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In how many ways can we select five coins from a collection of 10 consisting of one penny, one nickel, one dime, one quarter, one half-dollar and 5 (IDENTICAL) Dollars ?

For my answer, I used the logic, how many dollars are there in the 5 we choose?

I added the case for 5 dollars, 4 dollars, 3 dollars and 2 dollars and 1 dollars and 0 dollars. $$C(5,5) + C(5,4) + C(5,3) + C(5,2) + C(5,1) + 1 = 32$$

which is the right answer ... but there has to be a shorter way, simpler way. I tried using the repetition formula that didn't pan out.

If you could introduce me to a shorter way with explanation I appreciate it.

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This is equivalent to counting the number of subsets of the non-dollar coins, because you have exactly 5 (pairwise distinct) non-dollar coins, and you are trying to select $5$ coins. Each possible selection is completely determined by the subset of $\{\text{penny}, \text{nickel}, \text{dime}, \text{quarter}, \text{half-dollar}\}$ that it contains. So you just need to count the number of subsets of a set of 5 elements, which is $2^{5} = 32$.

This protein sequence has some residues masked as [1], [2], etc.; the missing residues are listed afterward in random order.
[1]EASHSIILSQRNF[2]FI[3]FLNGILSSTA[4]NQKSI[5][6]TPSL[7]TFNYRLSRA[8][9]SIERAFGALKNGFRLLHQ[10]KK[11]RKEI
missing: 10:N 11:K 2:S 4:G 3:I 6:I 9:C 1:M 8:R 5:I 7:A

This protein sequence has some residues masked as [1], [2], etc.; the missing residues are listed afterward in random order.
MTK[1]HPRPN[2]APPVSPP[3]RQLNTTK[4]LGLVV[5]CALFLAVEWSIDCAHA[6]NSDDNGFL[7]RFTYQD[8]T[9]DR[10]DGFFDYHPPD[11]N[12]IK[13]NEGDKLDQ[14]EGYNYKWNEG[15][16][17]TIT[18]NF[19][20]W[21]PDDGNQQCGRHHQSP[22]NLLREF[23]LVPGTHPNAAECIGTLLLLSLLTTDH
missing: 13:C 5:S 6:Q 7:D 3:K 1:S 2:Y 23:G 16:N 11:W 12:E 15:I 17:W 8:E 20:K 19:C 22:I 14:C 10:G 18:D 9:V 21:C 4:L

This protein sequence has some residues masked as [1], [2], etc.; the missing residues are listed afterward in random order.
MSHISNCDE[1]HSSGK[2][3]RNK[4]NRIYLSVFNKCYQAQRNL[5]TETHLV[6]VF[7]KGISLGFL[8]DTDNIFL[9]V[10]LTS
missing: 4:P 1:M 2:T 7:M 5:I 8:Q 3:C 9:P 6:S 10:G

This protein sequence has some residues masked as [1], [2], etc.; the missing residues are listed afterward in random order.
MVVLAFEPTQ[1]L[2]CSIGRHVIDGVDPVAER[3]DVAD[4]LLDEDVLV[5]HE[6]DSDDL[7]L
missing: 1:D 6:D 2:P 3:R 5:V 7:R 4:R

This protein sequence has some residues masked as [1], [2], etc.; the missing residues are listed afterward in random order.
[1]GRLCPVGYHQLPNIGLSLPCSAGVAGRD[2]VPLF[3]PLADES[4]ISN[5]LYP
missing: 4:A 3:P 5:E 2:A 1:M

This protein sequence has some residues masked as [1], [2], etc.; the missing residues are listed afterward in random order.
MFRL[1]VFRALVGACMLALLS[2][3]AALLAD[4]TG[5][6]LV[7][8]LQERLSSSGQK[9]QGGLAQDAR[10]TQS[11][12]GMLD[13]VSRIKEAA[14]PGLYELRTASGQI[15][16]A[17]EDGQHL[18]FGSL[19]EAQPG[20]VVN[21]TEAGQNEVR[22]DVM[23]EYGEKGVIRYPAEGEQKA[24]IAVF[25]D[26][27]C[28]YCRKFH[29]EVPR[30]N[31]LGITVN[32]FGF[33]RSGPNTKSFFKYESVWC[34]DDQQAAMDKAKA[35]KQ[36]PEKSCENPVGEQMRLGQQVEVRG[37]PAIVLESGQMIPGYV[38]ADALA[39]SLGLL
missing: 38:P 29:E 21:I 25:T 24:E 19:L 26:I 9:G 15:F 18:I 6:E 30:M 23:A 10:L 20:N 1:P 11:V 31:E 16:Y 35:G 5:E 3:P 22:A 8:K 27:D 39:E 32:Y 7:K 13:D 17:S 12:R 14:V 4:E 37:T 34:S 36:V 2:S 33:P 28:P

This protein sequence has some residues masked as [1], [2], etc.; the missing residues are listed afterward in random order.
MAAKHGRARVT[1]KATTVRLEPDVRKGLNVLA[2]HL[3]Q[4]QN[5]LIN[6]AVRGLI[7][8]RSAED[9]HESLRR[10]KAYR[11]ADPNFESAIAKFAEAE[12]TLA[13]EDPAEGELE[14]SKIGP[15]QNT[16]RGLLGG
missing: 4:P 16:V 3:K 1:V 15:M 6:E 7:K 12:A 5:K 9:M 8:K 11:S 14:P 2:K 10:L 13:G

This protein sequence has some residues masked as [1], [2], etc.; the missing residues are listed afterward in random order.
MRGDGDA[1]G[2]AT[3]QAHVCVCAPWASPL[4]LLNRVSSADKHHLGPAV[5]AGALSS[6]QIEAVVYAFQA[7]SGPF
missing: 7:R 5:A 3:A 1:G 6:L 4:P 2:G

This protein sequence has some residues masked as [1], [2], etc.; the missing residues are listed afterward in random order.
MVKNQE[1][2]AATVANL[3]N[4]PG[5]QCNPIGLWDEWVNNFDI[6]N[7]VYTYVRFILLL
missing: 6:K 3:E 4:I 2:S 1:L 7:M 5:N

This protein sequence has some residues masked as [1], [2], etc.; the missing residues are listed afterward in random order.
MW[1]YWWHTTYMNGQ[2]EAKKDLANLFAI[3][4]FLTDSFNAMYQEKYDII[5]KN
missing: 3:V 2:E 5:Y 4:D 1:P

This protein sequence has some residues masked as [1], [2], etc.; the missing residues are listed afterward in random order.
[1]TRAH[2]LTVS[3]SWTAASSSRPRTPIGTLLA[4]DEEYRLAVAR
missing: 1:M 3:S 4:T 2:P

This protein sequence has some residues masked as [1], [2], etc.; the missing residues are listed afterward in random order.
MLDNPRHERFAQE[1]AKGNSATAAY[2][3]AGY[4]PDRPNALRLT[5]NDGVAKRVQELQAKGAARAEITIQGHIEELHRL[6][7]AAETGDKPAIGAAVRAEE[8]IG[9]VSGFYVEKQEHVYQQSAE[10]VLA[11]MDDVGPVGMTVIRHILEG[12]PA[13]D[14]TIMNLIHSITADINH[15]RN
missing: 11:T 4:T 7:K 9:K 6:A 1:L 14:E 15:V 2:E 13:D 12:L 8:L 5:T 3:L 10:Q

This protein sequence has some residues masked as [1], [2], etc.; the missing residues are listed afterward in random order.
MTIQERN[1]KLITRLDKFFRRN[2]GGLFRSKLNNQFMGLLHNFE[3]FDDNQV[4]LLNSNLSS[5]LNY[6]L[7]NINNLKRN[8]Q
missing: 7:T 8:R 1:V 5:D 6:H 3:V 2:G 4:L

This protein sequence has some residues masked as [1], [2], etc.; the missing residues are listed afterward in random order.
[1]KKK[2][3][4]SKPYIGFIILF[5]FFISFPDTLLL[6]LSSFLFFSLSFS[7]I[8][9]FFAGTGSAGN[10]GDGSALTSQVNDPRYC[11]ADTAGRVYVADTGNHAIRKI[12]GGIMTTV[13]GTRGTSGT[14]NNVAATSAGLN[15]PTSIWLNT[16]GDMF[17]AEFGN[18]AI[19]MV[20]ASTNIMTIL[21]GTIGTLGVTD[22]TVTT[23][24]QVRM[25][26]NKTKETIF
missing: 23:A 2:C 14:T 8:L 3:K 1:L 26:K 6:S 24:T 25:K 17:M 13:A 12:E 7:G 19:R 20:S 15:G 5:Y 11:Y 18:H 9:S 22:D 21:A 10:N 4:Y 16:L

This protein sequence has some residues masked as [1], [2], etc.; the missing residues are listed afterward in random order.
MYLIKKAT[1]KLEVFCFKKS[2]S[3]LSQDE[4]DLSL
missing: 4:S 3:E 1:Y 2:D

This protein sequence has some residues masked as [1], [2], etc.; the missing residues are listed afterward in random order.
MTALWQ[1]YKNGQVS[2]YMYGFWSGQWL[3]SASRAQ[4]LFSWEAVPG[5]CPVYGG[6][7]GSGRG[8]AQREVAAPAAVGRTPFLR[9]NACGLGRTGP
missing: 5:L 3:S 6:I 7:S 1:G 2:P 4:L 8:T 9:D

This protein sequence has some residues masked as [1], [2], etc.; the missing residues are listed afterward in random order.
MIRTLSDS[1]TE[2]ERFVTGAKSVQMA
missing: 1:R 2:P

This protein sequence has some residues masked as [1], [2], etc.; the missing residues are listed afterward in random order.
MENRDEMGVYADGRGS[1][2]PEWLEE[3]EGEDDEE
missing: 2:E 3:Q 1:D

That is, the dollar coins are really red-herrings; all they do is fill up the space. The question would have the exact same answer if it had been phrased as "In how many different ways can you select coins from among a single penny, a single nickel, a single dime, a single quarter, and a single half-dollar?"

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Decide for each small coin whether you select that or not. Then top up with dollars until you have selected 5 coins in total.

The topping-up step does not involve any choice, so you have 5 choices to make, each with 2 options, giving $2^5=32$ combinations in all.

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  • $\begingroup$ Your answer was good as well but the reason I chose Arturo's was because of the added explanation. :) $\endgroup$ Commented Dec 11, 2011 at 7:14

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